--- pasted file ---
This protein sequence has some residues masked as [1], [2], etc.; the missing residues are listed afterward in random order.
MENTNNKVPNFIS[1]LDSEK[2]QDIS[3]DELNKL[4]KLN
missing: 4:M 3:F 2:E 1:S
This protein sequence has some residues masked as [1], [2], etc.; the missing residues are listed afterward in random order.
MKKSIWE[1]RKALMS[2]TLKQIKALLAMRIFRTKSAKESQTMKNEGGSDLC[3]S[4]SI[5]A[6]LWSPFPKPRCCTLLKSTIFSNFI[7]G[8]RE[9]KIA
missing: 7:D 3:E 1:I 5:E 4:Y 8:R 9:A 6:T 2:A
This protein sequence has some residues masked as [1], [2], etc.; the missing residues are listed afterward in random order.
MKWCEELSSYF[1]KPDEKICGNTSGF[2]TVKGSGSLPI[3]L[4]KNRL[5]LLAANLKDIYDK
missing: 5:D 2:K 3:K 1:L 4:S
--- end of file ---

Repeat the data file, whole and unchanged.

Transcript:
This protein sequence has some residues masked as [1], [2], etc.; the missing residues are listed afterward in random order.
MENTNNKVPNFIS[1]LDSEK[2]QDIS[3]DELNKL[4]KLN
missing: 4:M 3:F 2:E 1:S
This protein sequence has some residues masked as [1], [2], etc.; the missing residues are listed afterward in random order.
MKKSIWE[1]RKALMS[2]TLKQIKALLAMRIFRTKSAKESQTMKNEGGSDLC[3]S[4]SI[5]A[6]LWSPFPKPRCCTLLKSTIFSNFI[7]G[8]RE[9]KIA
missing: 7:D 3:E 1:I 5:E 4:Y 8:R 9:A 6:T 2:A
This protein sequence has some residues masked as [1], [2], etc.; the missing residues are listed afterward in random order.
MKWCEELSSYF[1]KPDEKICGNTSGF[2]TVKGSGSLPI[3]L[4]KNRL[5]LLAANLKDIYDK
missing: 5:D 2:K 3:K 1:L 4:S